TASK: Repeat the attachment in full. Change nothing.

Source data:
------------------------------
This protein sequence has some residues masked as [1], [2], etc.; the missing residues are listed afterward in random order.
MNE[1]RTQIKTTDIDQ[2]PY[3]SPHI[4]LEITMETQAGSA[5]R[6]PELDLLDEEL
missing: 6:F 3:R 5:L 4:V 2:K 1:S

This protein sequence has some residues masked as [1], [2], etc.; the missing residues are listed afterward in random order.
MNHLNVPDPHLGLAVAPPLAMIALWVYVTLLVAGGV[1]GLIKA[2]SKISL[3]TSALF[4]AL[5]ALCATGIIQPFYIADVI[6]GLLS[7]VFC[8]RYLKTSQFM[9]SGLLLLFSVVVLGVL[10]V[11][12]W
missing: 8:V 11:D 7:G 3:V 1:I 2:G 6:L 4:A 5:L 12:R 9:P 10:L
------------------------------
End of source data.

This protein sequence has some residues masked as [1], [2], etc.; the missing residues are listed afterward in random order.
MNE[1]RTQIKTTDIDQ[2]PY[3]SPHI[4]LEITMETQAGSA[5]R[6]PELDLLDEEL
missing: 6:F 3:R 5:L 4:V 2:K 1:S

This protein sequence has some residues masked as [1], [2], etc.; the missing residues are listed afterward in random order.
MNHLNVPDPHLGLAVAPPLAMIALWVYVTLLVAGGV[1]GLIKA[2]SKISL[3]TSALF[4]AL[5]ALCATGIIQPFYIADVI[6]GLLS[7]VFC[8]RYLKTSQFM[9]SGLLLLFSVVVLGVL[10]V[11][12]W
missing: 8:V 11:D 7:G 3:V 1:I 2:G 6:L 4:A 5:L 12:R 9:P 10:L